Fox News Hosts Were Real Mad At ‘Sore Loser’ Democrats In 2018, Supercut Shows

“The Daily Show” put together a supercut of clips from just a couple of years ago that shows conservatives singing a very different tune about accepting election results.

In the montage of videos from after the 2018 midterm elections, Fox News hosts and Republican figures ― including Sean Hannity, Laura Ingraham, Jeanine Pirro and Greg Gutfeld ― complained that Democrats were being sore losers following disputes in Florida and Georgia.

“Democrats, more so than Republicans, seem to have a problem conceding defeat,” Laura Ingraham said at the time. “Either the election system broke down or some mystery votes are hiding somewhere.”

“Democrats are being sore losers, and they refuse to acknowledge they lost the election. So what do they do? They cry malfeasance, wrongdoing, criminality, fraud,” said White House press secretary Kayleigh McEnany, who was a spokesperson for the Republican National Committee at the time.

And Fox News’ Jeanine Pirro bashed Democrats for “refusing to accept the declared results of the national media” ― exactly what President Donald Trump and his allies are doing now that Democrat Joe Biden has been declared the 2020 winner by all the major networks.

In a remarkably dishonest press conference on Monday that even Fox News declined to carry, McEnany claimed Democrats were welcoming fraud and illegal voting, and spouted other misinformation about the integrity of the election, without any evidence. Trump’s closest allies on Fox News are still pushing false narratives that he could still win, even though the network has already called the race for Biden based on official vote counts from each state.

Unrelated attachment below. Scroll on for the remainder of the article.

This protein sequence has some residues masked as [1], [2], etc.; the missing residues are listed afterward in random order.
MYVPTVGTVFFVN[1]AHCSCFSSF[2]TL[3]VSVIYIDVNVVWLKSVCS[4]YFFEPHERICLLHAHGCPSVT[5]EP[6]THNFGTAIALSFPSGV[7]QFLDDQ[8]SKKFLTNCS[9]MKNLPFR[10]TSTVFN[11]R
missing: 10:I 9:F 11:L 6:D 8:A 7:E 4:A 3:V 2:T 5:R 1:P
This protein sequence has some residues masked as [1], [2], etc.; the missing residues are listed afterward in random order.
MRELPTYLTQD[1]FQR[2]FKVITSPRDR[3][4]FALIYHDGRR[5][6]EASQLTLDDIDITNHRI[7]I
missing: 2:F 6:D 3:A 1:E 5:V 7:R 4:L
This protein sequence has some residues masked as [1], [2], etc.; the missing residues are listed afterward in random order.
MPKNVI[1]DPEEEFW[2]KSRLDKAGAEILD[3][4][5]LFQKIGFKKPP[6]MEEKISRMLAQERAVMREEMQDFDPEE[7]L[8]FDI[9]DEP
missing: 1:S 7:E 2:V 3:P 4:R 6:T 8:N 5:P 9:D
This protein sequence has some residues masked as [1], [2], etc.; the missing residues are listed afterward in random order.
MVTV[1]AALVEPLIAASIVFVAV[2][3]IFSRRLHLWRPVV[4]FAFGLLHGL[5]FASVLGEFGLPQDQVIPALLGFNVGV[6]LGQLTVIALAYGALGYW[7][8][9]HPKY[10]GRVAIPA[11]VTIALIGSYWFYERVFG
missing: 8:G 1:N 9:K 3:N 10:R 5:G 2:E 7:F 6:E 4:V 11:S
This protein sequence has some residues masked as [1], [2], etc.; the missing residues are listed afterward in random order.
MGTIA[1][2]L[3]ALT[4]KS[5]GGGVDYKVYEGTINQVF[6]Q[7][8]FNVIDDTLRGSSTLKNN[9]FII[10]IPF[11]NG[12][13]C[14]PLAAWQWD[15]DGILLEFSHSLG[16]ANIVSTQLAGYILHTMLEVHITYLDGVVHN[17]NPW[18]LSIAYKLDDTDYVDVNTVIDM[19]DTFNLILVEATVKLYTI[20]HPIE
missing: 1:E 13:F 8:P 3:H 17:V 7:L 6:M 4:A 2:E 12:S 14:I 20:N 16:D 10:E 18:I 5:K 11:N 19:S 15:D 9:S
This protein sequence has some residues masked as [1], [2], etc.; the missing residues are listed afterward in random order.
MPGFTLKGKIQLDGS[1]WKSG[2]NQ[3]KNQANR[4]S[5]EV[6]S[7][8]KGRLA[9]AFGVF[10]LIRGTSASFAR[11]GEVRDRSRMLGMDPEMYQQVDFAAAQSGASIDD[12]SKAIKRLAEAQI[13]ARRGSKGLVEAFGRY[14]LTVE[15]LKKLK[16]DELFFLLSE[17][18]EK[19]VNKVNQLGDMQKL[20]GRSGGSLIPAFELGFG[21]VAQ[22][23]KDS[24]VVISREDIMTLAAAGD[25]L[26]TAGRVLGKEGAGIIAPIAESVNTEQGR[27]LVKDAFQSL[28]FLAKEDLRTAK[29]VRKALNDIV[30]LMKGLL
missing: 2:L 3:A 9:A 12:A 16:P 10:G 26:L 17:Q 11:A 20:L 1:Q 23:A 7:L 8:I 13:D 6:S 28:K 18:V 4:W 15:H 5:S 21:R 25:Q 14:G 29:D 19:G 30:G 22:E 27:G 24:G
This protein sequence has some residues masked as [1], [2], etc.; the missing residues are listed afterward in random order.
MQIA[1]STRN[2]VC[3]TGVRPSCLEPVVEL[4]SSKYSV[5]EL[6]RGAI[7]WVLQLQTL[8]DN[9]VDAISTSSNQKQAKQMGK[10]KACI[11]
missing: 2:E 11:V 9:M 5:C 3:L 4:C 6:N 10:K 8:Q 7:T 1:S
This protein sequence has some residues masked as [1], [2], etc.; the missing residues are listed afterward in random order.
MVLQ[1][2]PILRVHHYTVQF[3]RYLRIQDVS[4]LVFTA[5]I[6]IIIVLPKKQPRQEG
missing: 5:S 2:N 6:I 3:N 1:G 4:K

In 2018, Stacey Abrams, who ran against Brian Kemp in Georgia’s gubernatorial race, refused to concede after accusing her opponent of voter suppression. Kemp oversaw the state’s elections as secretary of state during the campaign, and The Associated Press revealed that his office was holding up 53,000 voter applications, mostly from Black residents, prompting accusations that he sought to suppress minority votes in doing so.

And in Florida, recounts took place for two tight races. One for the Senate, between Republican Gov. Rick Scott and incumbent Democratic Sen. Bill Nelson, and one for the gubernatorial race between Republican Ron DeSantis and Democrat Andrew Gillum. However, due to technical glitches, the numbers were submitted minutes after the deadline and were rejected. They would likely not have changed the final results, which saw both Republicans take office. 

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